Advocate Stories

Seven Questions with Nyomi

by WREN Staff on Oct 25, 2018

Our nest is getting bigger! Meet WREN’s newest staff member and Development Associate, Nyomi Guzman.

1.Where are you from?

I was born in New Hampshire and lived there for most of my life before moving to South Carolina. I received my bachelors in Women Studies and Communication with minors in Queer Studies and Race & Ethnic Studies from the University of New Hampshire. I moved to Columbia, South Carolina in 2017 and started volunteering as a Guardian Ad Litem and Girls Rock board member.

2.What did you do previously before coming to WREN?

I worked for a few years at the New Hampshire Women’s Foundation on fundraising development and programming. Once in South Carolina, I worked for the South Carolina Coalition Against Domestic Violence and Sexual Assault as the Prevention Inclusion Specialist examining the intersecting experiences of LGBTQ+ people color who are also survivors of sexual assault and intimate partner violence.

3.What drove you to get involved in this cause?

Since high school, I have been pushed to think of the philosophical and ethical ramifications of how we treat one another. I helped run my high school Ethic Forum, a student lead group where we found ways to connect and improve our community through compassion, volunteerism, and ethical thought. After learning about ethics, becoming a feminist was a natural fit and allowed me to embrace and acknowledge the full humanity of myself and the people who occupied my community.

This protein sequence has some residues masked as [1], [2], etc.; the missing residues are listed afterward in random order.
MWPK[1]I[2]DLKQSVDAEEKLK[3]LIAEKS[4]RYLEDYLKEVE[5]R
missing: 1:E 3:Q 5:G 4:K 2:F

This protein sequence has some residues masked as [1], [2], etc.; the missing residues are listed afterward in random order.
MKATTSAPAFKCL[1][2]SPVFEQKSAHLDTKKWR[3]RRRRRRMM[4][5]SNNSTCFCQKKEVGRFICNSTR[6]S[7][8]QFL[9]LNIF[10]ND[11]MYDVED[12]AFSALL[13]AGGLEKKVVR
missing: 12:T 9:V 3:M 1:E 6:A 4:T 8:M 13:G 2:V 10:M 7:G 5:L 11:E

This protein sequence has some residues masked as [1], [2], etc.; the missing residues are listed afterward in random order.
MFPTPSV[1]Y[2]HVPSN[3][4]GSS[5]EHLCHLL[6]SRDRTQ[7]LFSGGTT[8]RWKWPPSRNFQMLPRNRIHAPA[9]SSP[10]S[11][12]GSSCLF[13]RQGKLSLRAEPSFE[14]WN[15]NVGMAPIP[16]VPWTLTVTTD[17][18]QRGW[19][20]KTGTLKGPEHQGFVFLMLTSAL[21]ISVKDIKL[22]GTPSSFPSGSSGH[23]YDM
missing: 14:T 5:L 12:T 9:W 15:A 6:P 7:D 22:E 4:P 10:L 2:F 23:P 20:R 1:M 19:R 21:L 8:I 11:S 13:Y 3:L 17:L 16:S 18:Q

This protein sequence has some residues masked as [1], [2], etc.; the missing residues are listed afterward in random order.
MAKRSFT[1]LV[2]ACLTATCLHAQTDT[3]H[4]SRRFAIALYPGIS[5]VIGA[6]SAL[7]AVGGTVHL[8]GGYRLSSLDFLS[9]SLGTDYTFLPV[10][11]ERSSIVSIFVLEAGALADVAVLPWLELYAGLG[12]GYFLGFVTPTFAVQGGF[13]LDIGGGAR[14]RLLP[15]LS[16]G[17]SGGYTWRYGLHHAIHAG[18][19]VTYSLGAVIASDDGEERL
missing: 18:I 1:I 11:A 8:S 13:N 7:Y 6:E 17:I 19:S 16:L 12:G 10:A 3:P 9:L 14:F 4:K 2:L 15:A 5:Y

4.When you’re not working, how do you like to spend your time?

When I am not working, I love to eat delicious food and spend time with people I love and admire. I think being surrounded by others people passions and kindness is one of the best places to be.

5.If you could meet one woman from any period of time, who would it be?

I would want to meet Mildred Lovings. Mildred Lovings is responsible for the court case, Lovings V Virginia that moved forward laws that allowed couples to marry interracially in the 1960s. She later in her life became an advocate for marriage equality, upholding her values and experiences in spaces where they were needed. I am in awe of her tenacity, warm brilliance, and consistency in the face of fear.

6.What is one mantra that you live by?

Leave people better than you found them. Although you cannot change everyone’s mind about the things you feel passionately, trying to leave people with more information, more insight, and more love are always important.

7.What’s one thing you’re excited about that’s coming up in 2018/2019?

I’m most excited to grow in my role here at WREN. To meet donors and engage these issues through fundraising with donors of all identities in South Carolina.

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